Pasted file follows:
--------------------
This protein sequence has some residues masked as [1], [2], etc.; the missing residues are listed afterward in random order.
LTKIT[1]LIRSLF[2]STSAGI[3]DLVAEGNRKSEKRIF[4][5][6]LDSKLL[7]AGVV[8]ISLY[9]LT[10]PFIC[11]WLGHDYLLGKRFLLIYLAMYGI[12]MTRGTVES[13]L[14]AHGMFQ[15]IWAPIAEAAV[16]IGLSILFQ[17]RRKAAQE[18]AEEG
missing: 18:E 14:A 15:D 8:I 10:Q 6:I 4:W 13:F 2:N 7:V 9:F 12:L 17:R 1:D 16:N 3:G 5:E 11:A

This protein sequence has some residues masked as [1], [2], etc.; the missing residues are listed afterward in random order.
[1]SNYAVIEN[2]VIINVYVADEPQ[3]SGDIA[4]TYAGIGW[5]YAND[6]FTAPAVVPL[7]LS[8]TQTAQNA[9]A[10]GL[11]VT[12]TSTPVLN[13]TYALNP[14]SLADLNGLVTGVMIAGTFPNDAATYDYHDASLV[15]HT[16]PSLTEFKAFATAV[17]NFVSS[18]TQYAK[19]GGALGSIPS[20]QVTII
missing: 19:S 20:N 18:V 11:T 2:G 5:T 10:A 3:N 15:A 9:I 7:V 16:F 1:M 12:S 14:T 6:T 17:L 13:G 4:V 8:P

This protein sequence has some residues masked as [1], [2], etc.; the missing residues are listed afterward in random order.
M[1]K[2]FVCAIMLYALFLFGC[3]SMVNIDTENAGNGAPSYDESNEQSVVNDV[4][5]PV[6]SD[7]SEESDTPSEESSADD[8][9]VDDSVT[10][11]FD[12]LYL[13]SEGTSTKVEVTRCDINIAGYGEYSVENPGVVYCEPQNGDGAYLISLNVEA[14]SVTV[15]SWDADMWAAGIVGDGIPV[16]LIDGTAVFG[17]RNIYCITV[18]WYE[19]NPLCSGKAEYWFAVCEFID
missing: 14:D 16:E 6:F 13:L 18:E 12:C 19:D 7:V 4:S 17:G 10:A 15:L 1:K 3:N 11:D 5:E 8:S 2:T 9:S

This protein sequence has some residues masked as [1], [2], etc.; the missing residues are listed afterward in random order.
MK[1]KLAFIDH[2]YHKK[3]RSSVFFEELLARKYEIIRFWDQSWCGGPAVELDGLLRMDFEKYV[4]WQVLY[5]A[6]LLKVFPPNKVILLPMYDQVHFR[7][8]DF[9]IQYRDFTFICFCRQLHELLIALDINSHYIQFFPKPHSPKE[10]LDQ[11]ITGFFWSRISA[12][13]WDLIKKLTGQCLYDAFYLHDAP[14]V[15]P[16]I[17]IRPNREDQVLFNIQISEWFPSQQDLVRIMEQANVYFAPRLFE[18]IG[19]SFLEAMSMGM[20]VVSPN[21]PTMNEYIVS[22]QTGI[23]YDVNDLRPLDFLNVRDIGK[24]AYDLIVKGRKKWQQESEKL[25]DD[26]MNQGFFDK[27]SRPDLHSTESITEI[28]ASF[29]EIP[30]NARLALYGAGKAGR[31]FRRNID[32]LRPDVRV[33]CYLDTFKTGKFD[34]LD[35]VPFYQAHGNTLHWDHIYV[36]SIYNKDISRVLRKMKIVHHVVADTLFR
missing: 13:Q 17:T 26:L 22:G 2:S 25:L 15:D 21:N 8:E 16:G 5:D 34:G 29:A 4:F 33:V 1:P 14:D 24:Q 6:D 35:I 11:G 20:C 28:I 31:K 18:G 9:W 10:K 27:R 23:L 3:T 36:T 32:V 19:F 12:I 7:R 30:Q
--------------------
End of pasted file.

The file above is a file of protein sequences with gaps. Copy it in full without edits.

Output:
This protein sequence has some residues masked as [1], [2], etc.; the missing residues are listed afterward in random order.
LTKIT[1]LIRSLF[2]STSAGI[3]DLVAEGNRKSEKRIF[4][5][6]LDSKLL[7]AGVV[8]ISLY[9]LT[10]PFIC[11]WLGHDYLLGKRFLLIYLAMYGI[12]MTRGTVES[13]L[14]AHGMFQ[15]IWAPIAEAAV[16]IGLSILFQ[17]RRKAAQE[18]AEEG
missing: 18:E 14:A 15:D 8:I 10:Q 6:I 4:W 13:F 2:N 7:V 9:F 12:L 17:R 1:D 16:N 3:G 5:E 11:A

This protein sequence has some residues masked as [1], [2], etc.; the missing residues are listed afterward in random order.
[1]SNYAVIEN[2]VIINVYVADEPQ[3]SGDIA[4]TYAGIGW[5]YAND[6]FTAPAVVPL[7]LS[8]TQTAQNA[9]A[10]GL[11]VT[12]TSTPVLN[13]TYALNP[14]SLADLNGLVTGVMIAGTFPNDAATYDYHDASLV[15]HT[16]PSLTEFKAFATAV[17]NFVSS[18]TQYAK[19]GGALGSIPS[20]QVTII
missing: 19:S 20:N 18:V 11:T 2:G 5:T 10:A 3:N 15:A 9:I 7:V 16:F 1:M 12:S 14:T 6:T 17:L 13:G 4:V 8:P

This protein sequence has some residues masked as [1], [2], etc.; the missing residues are listed afterward in random order.
M[1]K[2]FVCAIMLYALFLFGC[3]SMVNIDTENAGNGAPSYDESNEQSVVNDV[4][5]PV[6]SD[7]SEESDTPSEESSADD[8][9]VDDSVT[10][11]FD[12]LYL[13]SEGTSTKVEVTRCDINIAGYGEYSVENPGVVYCEPQNGDGAYLISLNVEA[14]SVTV[15]SWDADMWAAGIVGDGIPV[16]LIDGTAVFG[17]RNIYCITV[18]WYE[19]NPLCSGKAEYWFAVCEFID
missing: 14:D 16:E 6:F 13:L 18:E 12:C 19:D 7:V 4:S 17:G 10:A 15:L 1:K 3:N 11:D 5:E 8:S 2:T 9:S

This protein sequence has some residues masked as [1], [2], etc.; the missing residues are listed afterward in random order.
MK[1]KLAFIDH[2]YHKK[3]RSSVFFEELLARKYEIIRFWDQSWCGGPAVELDGLLRMDFEKYV[4]WQVLY[5]A[6]LLKVFPPNKVILLPMYDQVHFR[7][8]DF[9]IQYRDFTFICFCRQLHELLIALDINSHYIQFFPKPHSPKE[10]LDQ[11]ITGFFWSRISA[12][13]WDLIKKLTGQCLYDAFYLHDAP[14]V[15]P[16]I[17]IRPNREDQVLFNIQISEWFPSQQDLVRIMEQANVYFAPRLFE[18]IG[19]SFLEAMSMGM[20]VVSPN[21]PTMNEYIVS[22]QTGI[23]YDVNDLRPLDFLNVRDIGK[24]AYDLIVKGRKKWQQESEKL[25]DD[26]MNQGFFDK[27]SRPDLHSTESITEI[28]ASF[29]EIP[30]NARLALYGAGKAGR[31]FRRNID[32]LRPDVRV[33]CYLDTFKTGKFD[34]LD[35]VPFYQAHGNTLHWDHIYV[36]SIYNKDISRVLRKMKIVHHVVADTLFR
missing: 13:Q 17:T 26:L 22:G 2:S 25:L 15:D 21:N 8:E 16:G 5:D 34:G 29:A 4:F 33:V 1:P 14:D 24:Q 6:D 35:I 11:G 20:C 28:I 31:K 18:G 9:W 10:K 27:R 23:L 3:T 36:T 32:V 19:F 12:I 7:R 30:Q